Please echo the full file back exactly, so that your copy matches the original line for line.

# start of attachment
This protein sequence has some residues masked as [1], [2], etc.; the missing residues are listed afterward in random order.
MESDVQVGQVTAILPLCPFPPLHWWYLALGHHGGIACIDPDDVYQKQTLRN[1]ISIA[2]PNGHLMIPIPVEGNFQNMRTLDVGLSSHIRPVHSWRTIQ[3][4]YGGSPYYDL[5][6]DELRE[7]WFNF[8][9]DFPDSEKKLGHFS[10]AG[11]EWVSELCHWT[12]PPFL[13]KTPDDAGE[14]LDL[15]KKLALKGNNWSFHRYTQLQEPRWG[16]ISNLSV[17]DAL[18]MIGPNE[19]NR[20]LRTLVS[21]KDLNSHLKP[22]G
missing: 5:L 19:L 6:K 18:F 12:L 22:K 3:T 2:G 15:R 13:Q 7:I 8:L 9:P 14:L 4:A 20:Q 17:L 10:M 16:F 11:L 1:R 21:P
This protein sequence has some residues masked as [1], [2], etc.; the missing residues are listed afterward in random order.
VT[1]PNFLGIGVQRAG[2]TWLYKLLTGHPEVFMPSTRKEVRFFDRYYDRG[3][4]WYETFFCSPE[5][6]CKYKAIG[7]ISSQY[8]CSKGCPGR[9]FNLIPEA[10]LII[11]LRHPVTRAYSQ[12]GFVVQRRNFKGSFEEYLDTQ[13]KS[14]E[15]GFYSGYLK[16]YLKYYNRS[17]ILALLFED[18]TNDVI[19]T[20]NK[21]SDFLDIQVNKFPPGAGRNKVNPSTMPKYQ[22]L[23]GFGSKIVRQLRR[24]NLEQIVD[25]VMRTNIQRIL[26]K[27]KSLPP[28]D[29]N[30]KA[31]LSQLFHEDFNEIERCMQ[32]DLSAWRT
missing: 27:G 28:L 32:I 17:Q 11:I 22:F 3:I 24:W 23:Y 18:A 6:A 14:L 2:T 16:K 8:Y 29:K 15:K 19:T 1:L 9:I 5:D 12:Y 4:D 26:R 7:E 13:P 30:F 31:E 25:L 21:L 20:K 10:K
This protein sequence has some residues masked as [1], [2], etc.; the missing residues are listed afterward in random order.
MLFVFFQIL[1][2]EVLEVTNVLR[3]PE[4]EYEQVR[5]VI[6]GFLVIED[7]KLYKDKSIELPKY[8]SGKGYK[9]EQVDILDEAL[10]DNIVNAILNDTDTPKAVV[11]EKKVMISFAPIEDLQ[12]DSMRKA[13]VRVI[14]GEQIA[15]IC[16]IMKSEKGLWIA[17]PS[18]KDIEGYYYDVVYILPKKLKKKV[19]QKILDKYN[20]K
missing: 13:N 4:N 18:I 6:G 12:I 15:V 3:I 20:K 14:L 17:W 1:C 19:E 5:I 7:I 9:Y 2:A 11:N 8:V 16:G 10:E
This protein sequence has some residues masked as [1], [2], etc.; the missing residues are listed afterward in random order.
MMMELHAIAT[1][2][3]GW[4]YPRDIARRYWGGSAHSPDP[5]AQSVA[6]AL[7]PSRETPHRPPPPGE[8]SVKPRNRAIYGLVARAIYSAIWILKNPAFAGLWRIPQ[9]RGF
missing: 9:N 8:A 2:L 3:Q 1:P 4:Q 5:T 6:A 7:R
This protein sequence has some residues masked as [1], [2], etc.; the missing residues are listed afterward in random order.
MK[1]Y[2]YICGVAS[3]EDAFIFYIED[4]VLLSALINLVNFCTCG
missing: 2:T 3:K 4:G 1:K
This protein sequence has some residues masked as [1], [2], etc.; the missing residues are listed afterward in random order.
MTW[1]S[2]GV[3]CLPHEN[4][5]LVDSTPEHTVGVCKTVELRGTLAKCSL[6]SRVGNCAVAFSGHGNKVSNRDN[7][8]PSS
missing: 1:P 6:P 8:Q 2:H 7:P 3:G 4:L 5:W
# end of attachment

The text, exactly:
This protein sequence has some residues masked as [1], [2], etc.; the missing residues are listed afterward in random order.
MESDVQVGQVTAILPLCPFPPLHWWYLALGHHGGIACIDPDDVYQKQTLRN[1]ISIA[2]PNGHLMIPIPVEGNFQNMRTLDVGLSSHIRPVHSWRTIQ[3][4]YGGSPYYDL[5][6]DELRE[7]WFNF[8][9]DFPDSEKKLGHFS[10]AG[11]EWVSELCHWT[12]PPFL[13]KTPDDAGE[14]LDL[15]KKLALKGNNWSFHRYTQLQEPRWG[16]ISNLSV[17]DAL[18]MIGPNE[19]NR[20]LRTLVS[21]KDLNSHLKP[22]G
missing: 5:L 19:L 6:K 18:F 12:L 22:K 3:T 2:G 15:R 13:Q 7:I 8:L 9:P 14:L 4:A 20:Q 17:L 10:M 16:F 11:L 1:R 21:P
This protein sequence has some residues masked as [1], [2], etc.; the missing residues are listed afterward in random order.
VT[1]PNFLGIGVQRAG[2]TWLYKLLTGHPEVFMPSTRKEVRFFDRYYDRG[3][4]WYETFFCSPE[5][6]CKYKAIG[7]ISSQY[8]CSKGCPGR[9]FNLIPEA[10]LII[11]LRHPVTRAYSQ[12]GFVVQRRNFKGSFEEYLDTQ[13]KS[14]E[15]GFYSGYLK[16]YLKYYNRS[17]ILALLFED[18]TNDVI[19]T[20]NK[21]SDFLDIQVNKFPPGAGRNKVNPSTMPKYQ[22]L[23]GFGSKIVRQLRR[24]NLEQIVD[25]VMRTNIQRIL[26]K[27]KSLPP[28]D[29]N[30]KA[31]LSQLFHEDFNEIERCMQ[32]DLSAWRT
missing: 27:G 28:L 32:I 17:Q 11:I 22:F 3:I 24:W 23:Y 18:A 6:A 14:L 2:T 16:K 8:Y 29:K 15:K 19:T 1:L 9:I 5:D 12:Y 4:D 26:R 7:E 13:P 30:F 31:E 25:L 21:L 20:K 10:K
This protein sequence has some residues masked as [1], [2], etc.; the missing residues are listed afterward in random order.
MLFVFFQIL[1][2]EVLEVTNVLR[3]PE[4]EYEQVR[5]VI[6]GFLVIED[7]KLYKDKSIELPKY[8]SGKGYK[9]EQVDILDEAL[10]DNIVNAILNDTDTPKAVV[11]EKKVMISFAPIEDLQ[12]DSMRKA[13]VRVI[14]GEQIA[15]IC[16]IMKSEKGLWIA[17]PS[18]KDIEGYYYDVVYILPKKLKKKV[19]QKILDKYN[20]K
missing: 13:N 4:N 18:I 6:G 12:I 15:V 3:I 20:K 14:L 17:W 1:C 19:E 5:I 7:I 9:Y 2:A 11:N 8:V 16:G 10:E
This protein sequence has some residues masked as [1], [2], etc.; the missing residues are listed afterward in random order.
MMMELHAIAT[1][2][3]GW[4]YPRDIARRYWGGSAHSPDP[5]AQSVA[6]AL[7]PSRETPHRPPPPGE[8]SVKPRNRAIYGLVARAIYSAIWILKNPAFAGLWRIPQ[9]RGF
missing: 9:N 8:A 2:L 3:Q 1:P 4:Q 5:T 6:A 7:R
This protein sequence has some residues masked as [1], [2], etc.; the missing residues are listed afterward in random order.
MK[1]Y[2]YICGVAS[3]EDAFIFYIED[4]VLLSALINLVNFCTCG
missing: 2:T 3:K 4:G 1:K
This protein sequence has some residues masked as [1], [2], etc.; the missing residues are listed afterward in random order.
MTW[1]S[2]GV[3]CLPHEN[4][5]LVDSTPEHTVGVCKTVELRGTLAKCSL[6]SRVGNCAVAFSGHGNKVSNRDN[7][8]PSS
missing: 1:P 6:P 8:Q 2:H 7:P 3:G 4:L 5:W